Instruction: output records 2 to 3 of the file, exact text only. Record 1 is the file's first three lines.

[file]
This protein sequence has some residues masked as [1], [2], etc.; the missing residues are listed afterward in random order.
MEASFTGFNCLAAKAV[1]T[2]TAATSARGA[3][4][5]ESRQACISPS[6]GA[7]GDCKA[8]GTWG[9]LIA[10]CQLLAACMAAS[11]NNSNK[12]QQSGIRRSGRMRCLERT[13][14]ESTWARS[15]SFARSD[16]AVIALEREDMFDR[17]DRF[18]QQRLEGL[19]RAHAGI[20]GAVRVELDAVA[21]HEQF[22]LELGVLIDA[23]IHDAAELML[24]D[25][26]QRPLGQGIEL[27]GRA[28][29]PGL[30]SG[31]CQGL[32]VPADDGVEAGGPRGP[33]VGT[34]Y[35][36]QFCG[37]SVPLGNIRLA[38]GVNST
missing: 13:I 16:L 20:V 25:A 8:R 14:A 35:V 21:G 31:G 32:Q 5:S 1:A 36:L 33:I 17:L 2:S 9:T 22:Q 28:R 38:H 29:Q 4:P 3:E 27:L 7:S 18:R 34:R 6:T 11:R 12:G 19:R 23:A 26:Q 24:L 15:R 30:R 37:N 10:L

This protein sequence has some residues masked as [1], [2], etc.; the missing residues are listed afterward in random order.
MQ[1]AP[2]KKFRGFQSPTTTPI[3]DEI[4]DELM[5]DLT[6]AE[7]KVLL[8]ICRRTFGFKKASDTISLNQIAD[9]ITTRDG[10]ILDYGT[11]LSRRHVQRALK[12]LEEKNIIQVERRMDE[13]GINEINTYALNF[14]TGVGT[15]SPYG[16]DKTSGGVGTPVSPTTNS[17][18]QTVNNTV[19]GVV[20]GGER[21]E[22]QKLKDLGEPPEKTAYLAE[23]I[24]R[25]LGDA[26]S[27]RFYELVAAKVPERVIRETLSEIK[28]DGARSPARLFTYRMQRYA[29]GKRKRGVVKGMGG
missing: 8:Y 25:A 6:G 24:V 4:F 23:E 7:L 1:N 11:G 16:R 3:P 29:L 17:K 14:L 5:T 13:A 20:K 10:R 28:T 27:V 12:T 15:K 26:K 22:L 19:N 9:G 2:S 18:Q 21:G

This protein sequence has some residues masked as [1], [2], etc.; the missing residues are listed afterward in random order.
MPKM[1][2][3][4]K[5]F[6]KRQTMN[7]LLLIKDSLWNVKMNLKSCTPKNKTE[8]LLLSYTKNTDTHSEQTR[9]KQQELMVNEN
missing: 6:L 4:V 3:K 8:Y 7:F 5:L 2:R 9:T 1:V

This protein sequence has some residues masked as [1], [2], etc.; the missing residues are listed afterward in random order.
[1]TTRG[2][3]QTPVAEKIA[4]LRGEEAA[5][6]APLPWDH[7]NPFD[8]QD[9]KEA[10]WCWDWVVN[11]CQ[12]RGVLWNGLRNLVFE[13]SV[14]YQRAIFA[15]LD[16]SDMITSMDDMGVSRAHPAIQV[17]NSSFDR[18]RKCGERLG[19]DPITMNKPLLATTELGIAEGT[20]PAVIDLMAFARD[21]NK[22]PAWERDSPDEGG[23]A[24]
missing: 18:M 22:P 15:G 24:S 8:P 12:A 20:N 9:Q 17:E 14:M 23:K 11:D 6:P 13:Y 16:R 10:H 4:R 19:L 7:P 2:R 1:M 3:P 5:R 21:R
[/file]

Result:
This protein sequence has some residues masked as [1], [2], etc.; the missing residues are listed afterward in random order.
MQ[1]AP[2]KKFRGFQSPTTTPI[3]DEI[4]DELM[5]DLT[6]AE[7]KVLL[8]ICRRTFGFKKASDTISLNQIAD[9]ITTRDG[10]ILDYGT[11]LSRRHVQRALK[12]LEEKNIIQVERRMDE[13]GINEINTYALNF[14]TGVGT[15]SPYG[16]DKTSGGVGTPVSPTTNS[17][18]QTVNNTV[19]GVV[20]GGER[21]E[22]QKLKDLGEPPEKTAYLAE[23]I[24]R[25]LGDA[26]S[27]RFYELVAAKVPERVIRETLSEIK[28]DGARSPARLFTYRMQRYA[29]GKRKRGVVKGMGG
missing: 8:Y 25:A 6:G 24:V 4:F 23:E 7:L 1:N 11:G 16:R 3:P 29:L 17:K 14:L 5:T 13:A 20:K 10:R 28:T 27:V 12:T 15:K 26:K 22:L 19:N 9:G 2:S 18:Q 21:G

This protein sequence has some residues masked as [1], [2], etc.; the missing residues are listed afterward in random order.
MPKM[1][2][3][4]K[5]F[6]KRQTMN[7]LLLIKDSLWNVKMNLKSCTPKNKTE[8]LLLSYTKNTDTHSEQTR[9]KQQELMVNEN
missing: 6:L 4:V 3:K 8:Y 7:F 5:L 2:R 9:T 1:V